This story collection caused a sensation when it first appeared; Edmund Wilson found himself hailing the next Evelyn Waugh. However complimentary the intention, it was perhaps misleading to liken Wilson's stories to Waugh's. The distinctive features are: an acute sensitivity to the nuances of social class, graphic descriptions of often-disgusting physical detail and an obsessive interest in fraud and self-deception. Wilson's fiction is far more cruel that Waugh's simply because his sense of telling detail is much more precise.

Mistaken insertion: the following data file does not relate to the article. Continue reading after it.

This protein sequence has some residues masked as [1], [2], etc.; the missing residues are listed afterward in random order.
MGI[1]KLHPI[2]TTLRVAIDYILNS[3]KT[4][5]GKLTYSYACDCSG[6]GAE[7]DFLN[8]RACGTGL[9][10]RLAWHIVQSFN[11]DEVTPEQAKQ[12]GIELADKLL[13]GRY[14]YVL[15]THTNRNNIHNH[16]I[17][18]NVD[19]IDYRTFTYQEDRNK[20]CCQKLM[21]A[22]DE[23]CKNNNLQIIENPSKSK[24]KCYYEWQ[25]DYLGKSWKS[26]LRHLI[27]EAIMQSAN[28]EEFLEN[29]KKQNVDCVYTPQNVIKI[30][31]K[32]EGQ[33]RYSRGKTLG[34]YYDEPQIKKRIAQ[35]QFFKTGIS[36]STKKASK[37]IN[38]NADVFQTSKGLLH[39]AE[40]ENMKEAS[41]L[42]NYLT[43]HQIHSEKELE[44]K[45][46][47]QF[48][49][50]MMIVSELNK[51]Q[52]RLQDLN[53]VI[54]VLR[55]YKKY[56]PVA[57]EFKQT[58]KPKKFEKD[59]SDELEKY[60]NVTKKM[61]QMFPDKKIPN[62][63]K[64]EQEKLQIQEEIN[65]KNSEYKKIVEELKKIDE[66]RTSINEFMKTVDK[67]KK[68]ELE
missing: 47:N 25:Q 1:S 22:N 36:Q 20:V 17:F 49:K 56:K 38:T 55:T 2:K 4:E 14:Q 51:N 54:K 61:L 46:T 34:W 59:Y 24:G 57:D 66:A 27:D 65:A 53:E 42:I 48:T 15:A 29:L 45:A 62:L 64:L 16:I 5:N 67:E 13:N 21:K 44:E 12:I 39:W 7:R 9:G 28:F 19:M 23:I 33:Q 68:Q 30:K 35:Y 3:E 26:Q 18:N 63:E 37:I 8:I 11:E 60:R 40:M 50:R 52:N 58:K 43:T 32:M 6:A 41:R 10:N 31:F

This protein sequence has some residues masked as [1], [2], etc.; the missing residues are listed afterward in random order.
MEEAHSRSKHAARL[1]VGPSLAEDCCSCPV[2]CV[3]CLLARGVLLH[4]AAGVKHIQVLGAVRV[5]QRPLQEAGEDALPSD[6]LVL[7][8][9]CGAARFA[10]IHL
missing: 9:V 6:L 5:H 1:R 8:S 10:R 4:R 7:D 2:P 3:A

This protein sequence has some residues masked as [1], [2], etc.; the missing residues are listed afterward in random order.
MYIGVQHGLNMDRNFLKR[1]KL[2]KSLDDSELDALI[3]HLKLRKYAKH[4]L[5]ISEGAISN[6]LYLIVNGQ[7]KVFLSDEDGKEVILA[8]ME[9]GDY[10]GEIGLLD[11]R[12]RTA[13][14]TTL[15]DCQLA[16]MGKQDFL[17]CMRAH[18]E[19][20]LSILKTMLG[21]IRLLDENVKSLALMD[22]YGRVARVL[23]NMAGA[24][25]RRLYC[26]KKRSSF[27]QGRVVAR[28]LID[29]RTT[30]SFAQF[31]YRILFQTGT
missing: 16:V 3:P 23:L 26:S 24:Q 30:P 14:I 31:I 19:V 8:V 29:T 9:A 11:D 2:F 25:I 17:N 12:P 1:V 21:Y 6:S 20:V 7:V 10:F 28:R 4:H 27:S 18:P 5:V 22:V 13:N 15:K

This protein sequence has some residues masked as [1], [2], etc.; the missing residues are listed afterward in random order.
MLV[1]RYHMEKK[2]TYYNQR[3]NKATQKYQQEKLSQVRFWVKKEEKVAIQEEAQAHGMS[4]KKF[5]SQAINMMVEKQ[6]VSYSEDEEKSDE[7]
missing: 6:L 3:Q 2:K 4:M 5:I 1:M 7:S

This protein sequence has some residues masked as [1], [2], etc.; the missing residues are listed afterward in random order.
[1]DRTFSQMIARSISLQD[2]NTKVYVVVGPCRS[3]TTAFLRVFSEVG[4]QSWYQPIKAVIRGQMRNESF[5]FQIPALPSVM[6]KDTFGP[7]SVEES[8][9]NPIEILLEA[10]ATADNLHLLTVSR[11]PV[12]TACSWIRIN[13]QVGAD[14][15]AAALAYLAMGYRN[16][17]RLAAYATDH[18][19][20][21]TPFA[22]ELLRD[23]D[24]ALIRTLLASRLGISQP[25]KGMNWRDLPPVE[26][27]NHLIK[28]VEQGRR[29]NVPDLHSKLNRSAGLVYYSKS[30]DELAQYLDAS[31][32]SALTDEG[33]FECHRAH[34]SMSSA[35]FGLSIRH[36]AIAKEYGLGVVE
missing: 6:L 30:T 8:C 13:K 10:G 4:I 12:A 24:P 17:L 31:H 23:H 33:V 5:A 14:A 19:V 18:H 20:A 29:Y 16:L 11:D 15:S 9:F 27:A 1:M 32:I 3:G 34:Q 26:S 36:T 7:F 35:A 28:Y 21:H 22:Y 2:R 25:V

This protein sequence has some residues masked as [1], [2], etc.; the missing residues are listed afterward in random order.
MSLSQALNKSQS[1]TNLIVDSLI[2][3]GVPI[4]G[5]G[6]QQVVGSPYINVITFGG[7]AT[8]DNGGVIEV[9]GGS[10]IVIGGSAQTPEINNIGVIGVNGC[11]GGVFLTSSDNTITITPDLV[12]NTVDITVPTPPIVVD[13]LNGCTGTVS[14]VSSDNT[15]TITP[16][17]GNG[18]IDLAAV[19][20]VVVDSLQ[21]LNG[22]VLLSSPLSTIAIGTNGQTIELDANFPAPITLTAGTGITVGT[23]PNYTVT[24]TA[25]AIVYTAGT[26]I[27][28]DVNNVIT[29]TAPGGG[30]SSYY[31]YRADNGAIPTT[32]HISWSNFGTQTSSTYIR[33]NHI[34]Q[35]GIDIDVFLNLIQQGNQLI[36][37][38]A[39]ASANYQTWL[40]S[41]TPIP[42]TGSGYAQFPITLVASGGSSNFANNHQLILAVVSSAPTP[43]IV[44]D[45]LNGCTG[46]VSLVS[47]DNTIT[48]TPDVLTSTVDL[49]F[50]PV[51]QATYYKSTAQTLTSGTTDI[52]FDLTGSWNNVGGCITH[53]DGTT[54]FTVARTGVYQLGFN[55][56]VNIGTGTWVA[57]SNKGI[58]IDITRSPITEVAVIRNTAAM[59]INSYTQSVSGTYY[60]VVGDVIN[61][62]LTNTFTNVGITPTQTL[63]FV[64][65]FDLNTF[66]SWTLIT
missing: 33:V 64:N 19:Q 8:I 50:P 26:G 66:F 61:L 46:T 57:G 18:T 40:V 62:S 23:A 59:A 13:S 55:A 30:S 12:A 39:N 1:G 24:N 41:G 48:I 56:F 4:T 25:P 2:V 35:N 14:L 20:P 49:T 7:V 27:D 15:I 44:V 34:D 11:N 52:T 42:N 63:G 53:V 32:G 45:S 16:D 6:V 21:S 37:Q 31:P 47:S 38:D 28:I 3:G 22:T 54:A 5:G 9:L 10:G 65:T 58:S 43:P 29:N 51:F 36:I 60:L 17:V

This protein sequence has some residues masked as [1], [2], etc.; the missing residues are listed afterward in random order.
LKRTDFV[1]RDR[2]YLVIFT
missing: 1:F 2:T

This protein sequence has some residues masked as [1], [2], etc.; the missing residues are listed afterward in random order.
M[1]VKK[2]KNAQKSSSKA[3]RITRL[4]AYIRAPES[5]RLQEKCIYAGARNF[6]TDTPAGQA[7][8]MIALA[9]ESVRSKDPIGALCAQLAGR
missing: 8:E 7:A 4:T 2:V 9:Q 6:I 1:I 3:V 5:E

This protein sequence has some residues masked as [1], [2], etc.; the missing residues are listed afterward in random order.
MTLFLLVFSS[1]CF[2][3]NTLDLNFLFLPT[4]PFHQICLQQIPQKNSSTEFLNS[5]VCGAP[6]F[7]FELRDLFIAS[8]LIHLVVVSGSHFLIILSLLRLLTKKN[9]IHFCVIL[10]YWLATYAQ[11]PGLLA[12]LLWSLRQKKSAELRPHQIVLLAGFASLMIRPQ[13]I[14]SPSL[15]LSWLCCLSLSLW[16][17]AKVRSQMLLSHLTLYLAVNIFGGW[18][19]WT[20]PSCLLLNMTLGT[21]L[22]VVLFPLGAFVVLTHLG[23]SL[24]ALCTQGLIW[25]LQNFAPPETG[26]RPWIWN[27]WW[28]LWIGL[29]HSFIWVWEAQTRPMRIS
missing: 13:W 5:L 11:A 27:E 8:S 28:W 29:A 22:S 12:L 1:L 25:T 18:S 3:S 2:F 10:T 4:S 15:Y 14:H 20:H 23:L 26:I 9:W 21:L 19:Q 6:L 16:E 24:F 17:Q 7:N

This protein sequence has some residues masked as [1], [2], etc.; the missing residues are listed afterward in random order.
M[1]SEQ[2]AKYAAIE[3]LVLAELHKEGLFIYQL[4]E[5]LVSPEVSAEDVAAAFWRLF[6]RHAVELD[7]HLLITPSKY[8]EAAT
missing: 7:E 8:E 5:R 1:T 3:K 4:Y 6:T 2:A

The story from which the collection gets its title is about a pianist, Vi, who scrapes a living in shabby clubs alongside her sleazy lover, discovers that her nephew, a student, has become involved in left …
MacKay, Marina. "The Wrong Set". The Literary Encyclopedia. First published 08 January 2001
[http://www.litencyc.com/php/sworks.php?rec=true&UID=8238, accessed 25 October 2016.]